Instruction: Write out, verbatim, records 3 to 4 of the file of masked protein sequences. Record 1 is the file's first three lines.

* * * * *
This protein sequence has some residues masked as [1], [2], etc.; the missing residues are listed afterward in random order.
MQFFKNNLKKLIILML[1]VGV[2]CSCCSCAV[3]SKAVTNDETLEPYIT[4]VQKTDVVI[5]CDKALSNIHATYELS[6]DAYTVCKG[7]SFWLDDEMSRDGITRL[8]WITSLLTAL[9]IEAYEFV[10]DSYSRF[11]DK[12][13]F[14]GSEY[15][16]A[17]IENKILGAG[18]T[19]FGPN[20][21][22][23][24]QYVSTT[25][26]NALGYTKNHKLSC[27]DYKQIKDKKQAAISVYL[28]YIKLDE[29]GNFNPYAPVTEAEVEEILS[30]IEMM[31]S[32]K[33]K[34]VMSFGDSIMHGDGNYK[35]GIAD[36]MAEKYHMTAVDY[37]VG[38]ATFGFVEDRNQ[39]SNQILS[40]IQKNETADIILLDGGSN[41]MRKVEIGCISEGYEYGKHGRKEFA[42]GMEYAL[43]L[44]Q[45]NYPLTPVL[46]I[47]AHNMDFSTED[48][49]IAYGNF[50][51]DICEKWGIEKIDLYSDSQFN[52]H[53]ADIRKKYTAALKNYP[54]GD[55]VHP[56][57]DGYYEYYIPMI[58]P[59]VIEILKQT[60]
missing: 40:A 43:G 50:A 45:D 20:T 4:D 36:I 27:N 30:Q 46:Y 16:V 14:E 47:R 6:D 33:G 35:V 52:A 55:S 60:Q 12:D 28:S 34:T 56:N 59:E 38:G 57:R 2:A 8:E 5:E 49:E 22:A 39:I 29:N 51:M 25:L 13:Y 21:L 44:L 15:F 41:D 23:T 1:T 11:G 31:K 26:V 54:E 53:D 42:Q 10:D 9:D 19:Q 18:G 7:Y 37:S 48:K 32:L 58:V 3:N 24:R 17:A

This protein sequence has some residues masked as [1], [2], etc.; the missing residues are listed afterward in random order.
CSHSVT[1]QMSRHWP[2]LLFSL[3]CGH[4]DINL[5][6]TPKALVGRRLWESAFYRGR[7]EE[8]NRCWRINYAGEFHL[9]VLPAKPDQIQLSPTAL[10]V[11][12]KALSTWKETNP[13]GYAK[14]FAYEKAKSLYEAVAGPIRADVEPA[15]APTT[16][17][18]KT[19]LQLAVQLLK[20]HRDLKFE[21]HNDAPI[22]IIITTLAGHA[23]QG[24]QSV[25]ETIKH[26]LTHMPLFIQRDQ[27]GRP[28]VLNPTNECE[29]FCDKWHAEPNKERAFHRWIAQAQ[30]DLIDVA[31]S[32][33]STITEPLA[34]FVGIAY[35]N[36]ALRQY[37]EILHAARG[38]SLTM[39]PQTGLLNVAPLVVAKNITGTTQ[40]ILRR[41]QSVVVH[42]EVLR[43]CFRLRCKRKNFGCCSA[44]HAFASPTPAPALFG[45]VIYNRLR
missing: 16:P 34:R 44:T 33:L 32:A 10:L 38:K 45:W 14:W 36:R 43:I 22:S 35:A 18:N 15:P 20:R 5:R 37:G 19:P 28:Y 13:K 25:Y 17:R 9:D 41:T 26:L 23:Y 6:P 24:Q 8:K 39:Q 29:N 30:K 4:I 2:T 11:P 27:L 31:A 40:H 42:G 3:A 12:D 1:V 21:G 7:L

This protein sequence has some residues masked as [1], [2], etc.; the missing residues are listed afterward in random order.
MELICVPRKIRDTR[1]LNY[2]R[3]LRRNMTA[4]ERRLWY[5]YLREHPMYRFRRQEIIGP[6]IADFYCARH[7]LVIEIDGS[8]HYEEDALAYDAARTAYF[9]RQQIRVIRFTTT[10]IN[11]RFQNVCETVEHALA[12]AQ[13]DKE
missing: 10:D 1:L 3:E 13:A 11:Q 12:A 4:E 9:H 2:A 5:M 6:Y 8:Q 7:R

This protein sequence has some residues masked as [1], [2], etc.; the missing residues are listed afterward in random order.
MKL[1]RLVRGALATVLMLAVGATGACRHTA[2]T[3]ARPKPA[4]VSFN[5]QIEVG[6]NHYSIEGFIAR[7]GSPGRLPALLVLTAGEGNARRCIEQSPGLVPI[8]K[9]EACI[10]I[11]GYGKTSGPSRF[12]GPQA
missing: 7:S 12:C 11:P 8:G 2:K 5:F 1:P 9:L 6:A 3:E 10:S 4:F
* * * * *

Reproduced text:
This protein sequence has some residues masked as [1], [2], etc.; the missing residues are listed afterward in random order.
MELICVPRKIRDTR[1]LNY[2]R[3]LRRNMTA[4]ERRLWY[5]YLREHPMYRFRRQEIIGP[6]IADFYCARH[7]LVIEIDGS[8]HYEEDALAYDAARTAYF[9]RQQIRVIRFTTT[10]IN[11]RFQNVCETVEHALA[12]AQ[13]DKE
missing: 10:D 1:L 3:E 13:A 11:Q 12:A 4:E 9:H 2:A 5:M 6:Y 8:Q 7:R

This protein sequence has some residues masked as [1], [2], etc.; the missing residues are listed afterward in random order.
MKL[1]RLVRGALATVLMLAVGATGACRHTA[2]T[3]ARPKPA[4]VSFN[5]QIEVG[6]NHYSIEGFIAR[7]GSPGRLPALLVLTAGEGNARRCIEQSPGLVPI[8]K[9]EACI[10]I[11]GYGKTSGPSRF[12]GPQA
missing: 7:S 12:C 11:P 8:G 2:K 5:F 1:P 9:L 6:A 3:E 10:S 4:F